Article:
Currently, convicted criminals must give DNA samples which are held on a database. However, this law only came into force in March meaning that there are thousands of criminals convicted before the law came into force whose DNA is not recorded.
Home Secretary Theresa May is expected to announce plans to collect DNA samples from people convicted of serious offences such as manslaughter, murder and rape.
Home Office researchers have identified around 13,000 of the most high-risk criminals convicted of serious crimes since 1974 whose DNA samples are not yet on file.
Mrs May believes that by adding these convicted criminals’ DNA, the database will be made more effective and it could potential help to clarify unsolved offences in which DNA evidence was found at the crime scene.
While she intends that police officers will make a concerted effort to track down these people and record their DNA profiles, police officers are concerned that they will not have the resources to do so.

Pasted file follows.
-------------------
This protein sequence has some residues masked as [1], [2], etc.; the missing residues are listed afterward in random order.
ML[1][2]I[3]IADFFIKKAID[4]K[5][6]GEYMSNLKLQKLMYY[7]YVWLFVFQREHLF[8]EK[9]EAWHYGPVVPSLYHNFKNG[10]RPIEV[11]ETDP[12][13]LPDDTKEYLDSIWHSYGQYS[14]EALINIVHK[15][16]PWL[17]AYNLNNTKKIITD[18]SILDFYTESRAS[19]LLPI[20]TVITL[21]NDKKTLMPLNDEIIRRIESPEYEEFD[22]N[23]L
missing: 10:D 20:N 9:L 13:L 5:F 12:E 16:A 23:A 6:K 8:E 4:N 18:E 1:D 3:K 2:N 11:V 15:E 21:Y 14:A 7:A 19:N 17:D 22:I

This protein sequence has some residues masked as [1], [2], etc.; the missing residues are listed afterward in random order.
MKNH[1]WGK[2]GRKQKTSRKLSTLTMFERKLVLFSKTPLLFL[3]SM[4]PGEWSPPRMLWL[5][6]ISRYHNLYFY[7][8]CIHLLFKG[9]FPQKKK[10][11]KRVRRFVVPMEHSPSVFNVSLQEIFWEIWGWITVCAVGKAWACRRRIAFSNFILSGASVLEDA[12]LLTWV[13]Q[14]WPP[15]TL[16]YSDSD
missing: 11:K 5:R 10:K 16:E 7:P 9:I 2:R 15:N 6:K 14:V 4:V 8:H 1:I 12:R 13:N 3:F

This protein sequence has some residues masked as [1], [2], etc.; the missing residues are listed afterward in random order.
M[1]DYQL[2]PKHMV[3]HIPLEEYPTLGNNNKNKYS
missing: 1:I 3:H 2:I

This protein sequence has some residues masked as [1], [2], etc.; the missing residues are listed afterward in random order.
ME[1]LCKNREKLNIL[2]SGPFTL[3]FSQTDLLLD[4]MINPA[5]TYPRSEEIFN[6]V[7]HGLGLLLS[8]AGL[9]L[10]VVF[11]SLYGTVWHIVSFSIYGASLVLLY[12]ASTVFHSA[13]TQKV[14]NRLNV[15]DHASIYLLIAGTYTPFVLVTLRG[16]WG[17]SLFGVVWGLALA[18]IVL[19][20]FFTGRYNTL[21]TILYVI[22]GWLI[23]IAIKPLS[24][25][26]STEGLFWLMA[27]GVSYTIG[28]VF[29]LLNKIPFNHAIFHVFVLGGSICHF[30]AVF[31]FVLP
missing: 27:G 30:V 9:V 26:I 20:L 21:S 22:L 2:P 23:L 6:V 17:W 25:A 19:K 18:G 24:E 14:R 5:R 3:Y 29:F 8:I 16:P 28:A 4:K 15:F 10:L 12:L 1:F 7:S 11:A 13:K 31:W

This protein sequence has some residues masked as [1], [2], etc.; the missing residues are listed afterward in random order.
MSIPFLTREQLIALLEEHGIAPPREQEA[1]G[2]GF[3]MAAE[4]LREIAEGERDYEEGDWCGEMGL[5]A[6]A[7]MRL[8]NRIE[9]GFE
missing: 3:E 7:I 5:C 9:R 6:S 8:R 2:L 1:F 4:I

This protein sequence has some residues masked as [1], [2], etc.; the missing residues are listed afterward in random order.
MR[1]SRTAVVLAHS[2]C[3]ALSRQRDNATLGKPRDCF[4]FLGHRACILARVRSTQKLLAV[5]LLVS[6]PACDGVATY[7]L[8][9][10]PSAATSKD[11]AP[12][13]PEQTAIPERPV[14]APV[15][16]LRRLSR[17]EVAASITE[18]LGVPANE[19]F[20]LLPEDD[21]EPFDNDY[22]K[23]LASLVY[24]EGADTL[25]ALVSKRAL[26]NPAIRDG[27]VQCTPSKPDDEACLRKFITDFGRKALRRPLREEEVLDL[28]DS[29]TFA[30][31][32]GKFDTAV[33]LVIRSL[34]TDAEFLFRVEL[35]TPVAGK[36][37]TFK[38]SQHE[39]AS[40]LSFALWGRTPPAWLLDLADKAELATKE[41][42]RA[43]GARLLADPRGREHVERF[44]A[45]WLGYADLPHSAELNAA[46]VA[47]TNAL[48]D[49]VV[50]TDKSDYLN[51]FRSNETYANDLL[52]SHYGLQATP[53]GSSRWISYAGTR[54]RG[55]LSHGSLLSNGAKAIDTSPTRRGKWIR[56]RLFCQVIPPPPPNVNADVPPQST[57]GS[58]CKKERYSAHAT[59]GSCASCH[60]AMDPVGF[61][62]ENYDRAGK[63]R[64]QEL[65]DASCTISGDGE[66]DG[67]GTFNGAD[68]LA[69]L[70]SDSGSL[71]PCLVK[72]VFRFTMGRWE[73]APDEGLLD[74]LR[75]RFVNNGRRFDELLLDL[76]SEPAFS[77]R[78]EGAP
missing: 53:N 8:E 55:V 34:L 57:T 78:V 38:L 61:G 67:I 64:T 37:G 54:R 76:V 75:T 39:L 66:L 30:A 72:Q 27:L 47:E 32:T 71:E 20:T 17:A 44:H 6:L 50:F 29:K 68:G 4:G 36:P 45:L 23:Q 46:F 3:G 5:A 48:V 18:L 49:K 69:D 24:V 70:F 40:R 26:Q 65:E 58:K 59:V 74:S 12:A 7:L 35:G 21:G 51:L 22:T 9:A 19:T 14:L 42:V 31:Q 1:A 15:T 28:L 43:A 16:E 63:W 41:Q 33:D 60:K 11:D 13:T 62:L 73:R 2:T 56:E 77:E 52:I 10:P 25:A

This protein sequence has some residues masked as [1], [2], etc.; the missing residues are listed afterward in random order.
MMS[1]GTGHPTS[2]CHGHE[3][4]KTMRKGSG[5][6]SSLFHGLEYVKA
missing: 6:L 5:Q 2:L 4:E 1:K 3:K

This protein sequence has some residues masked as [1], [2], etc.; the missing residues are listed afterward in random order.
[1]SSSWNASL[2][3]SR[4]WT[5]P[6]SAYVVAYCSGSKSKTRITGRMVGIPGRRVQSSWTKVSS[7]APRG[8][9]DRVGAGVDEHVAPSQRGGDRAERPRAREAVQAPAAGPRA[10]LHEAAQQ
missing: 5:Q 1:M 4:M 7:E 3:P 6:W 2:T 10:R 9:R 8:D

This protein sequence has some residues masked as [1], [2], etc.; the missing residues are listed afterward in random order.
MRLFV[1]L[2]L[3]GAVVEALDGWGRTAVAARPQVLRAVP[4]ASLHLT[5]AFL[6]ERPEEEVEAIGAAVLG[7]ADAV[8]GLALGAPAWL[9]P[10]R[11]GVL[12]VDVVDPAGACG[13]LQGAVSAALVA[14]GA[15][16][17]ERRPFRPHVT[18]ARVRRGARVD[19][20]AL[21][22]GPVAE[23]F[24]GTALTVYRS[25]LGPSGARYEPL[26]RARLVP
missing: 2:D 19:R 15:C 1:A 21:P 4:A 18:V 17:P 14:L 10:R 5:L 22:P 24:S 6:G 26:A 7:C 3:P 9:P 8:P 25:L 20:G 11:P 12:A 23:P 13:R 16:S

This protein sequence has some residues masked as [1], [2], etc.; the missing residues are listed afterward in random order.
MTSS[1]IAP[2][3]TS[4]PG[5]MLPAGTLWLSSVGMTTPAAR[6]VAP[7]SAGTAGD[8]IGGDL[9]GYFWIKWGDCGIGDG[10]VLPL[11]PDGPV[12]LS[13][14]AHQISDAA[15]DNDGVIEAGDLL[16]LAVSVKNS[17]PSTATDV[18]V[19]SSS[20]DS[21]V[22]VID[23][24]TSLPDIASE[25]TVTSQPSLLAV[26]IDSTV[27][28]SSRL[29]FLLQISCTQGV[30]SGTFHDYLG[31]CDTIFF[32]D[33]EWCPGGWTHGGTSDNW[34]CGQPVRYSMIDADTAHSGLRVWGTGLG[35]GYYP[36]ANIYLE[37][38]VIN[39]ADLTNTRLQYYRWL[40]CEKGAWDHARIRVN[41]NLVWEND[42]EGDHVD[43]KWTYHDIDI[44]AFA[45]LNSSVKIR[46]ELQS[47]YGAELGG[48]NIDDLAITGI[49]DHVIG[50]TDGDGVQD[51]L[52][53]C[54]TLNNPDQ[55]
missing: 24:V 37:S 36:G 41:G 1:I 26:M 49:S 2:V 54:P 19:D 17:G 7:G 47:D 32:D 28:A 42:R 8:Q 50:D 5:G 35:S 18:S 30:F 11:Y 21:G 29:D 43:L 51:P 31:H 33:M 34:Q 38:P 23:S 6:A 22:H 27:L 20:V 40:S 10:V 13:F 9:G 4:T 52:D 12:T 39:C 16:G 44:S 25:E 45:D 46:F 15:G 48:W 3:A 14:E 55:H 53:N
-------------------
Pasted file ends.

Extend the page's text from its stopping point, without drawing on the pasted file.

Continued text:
Gary Pugh, from Acpo, said: “Where these individuals come into contact with the police, we will take their DNA and it will be added to the database.
“[Chief constables would] consider diverting resources towards securing DNA from these people based upon an assessment of the potential risk an individual poses to the community.”
As well as adding to the database, the plans will include reducing the storage period for DNA samples of people who are charged but not convicted. The period would be cut from six years to three.
Shadow Home Secretary Yvette Cooper is opposed to these plans claiming that: “The Home Secretary seems hellbent on weakening the ability of the police to fight crime.”
She claimed that this would result in thousands of potential criminals going on to commit serious crimes, whose DNA profiles had been removed from police records.
Former Labour Home Secretary Ala Johnson also claimed that cutting DNA profile storage time would be a “catastrophic error” that would “come back to haunt” the Coalition Government.
Read more on the story (BBC)
Are the police allowed to take an keep fingerprints and DNA? (FIndLaw)
Find local criminal solicitors throughout the UK (FindLaw)
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